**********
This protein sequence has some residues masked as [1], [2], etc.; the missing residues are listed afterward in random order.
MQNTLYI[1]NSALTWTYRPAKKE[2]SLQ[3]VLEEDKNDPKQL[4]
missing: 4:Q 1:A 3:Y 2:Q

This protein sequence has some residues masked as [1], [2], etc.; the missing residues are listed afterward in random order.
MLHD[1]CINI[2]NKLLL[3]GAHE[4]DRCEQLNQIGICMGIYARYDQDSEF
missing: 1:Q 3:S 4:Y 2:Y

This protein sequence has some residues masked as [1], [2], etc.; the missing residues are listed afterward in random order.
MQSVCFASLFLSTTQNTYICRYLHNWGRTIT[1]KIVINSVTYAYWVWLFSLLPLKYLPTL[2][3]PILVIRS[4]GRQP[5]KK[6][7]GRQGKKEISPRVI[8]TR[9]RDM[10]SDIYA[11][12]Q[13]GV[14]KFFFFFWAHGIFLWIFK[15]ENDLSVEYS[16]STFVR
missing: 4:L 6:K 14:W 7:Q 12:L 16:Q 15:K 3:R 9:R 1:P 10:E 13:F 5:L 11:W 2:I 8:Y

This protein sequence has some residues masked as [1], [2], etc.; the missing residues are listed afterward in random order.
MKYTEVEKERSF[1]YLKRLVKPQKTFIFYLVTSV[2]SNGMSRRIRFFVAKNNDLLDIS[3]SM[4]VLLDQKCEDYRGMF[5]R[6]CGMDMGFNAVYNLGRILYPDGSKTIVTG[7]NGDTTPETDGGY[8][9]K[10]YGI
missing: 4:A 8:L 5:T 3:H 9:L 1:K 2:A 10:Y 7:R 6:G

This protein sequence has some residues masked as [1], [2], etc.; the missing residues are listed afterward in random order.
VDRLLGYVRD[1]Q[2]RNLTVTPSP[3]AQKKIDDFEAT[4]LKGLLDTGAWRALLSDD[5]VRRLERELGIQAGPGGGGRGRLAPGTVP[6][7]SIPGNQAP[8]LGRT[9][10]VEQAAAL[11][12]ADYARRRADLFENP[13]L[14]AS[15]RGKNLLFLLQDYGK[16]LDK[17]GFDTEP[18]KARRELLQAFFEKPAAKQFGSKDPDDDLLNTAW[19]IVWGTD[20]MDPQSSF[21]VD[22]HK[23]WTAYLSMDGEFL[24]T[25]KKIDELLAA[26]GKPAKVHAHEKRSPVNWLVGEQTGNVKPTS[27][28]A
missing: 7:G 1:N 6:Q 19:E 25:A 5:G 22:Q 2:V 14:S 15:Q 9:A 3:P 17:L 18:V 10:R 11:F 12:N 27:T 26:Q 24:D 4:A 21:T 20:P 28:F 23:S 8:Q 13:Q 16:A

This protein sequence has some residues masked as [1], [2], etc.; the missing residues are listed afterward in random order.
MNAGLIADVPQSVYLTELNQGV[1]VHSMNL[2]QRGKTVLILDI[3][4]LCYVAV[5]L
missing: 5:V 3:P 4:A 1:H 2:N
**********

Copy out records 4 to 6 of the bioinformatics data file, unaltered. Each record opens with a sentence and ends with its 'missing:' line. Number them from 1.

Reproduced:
This protein sequence has some residues masked as [1], [2], etc.; the missing residues are listed afterward in random order.
MKYTEVEKERSF[1]YLKRLVKPQKTFIFYLVTSV[2]SNGMSRRIRFFVAKNNDLLDIS[3]SM[4]VLLDQKCEDYRGMF[5]R[6]CGMDMGFNAVYNLGRILYPDGSKTIVTG[7]NGDTTPETDGGY[8][9]K[10]YGI
missing: 4:A 8:L 5:T 3:H 9:L 1:K 2:A 10:Y 7:R 6:G

This protein sequence has some residues masked as [1], [2], etc.; the missing residues are listed afterward in random order.
VDRLLGYVRD[1]Q[2]RNLTVTPSP[3]AQKKIDDFEAT[4]LKGLLDTGAWRALLSDD[5]VRRLERELGIQAGPGGGGRGRLAPGTVP[6][7]SIPGNQAP[8]LGRT[9][10]VEQAAAL[11][12]ADYARRRADLFENP[13]L[14]AS[15]RGKNLLFLLQDYGK[16]LDK[17]GFDTEP[18]KARRELLQAFFEKPAAKQFGSKDPDDDLLNTAW[19]IVWGTD[20]MDPQSSF[21]VD[22]HK[23]WTAYLSMDGEFL[24]T[25]KKIDELLAA[26]GKPAKVHAHEKRSPVNWLVGEQTGNVKPTS[27][28]A
missing: 7:G 1:N 6:Q 19:E 25:A 5:G 22:Q 2:V 14:S 15:Q 9:A 3:P 17:L 18:V 10:R 11:F 12:N 27:T 26:Q 24:D 4:A 21:T 20:P 28:F 23:S 8:Q 13:Q 16:A

This protein sequence has some residues masked as [1], [2], etc.; the missing residues are listed afterward in random order.
MNAGLIADVPQSVYLTELNQGV[1]VHSMNL[2]QRGKTVLILDI[3][4]LCYVAV[5]L
missing: 5:V 3:P 4:A 1:H 2:N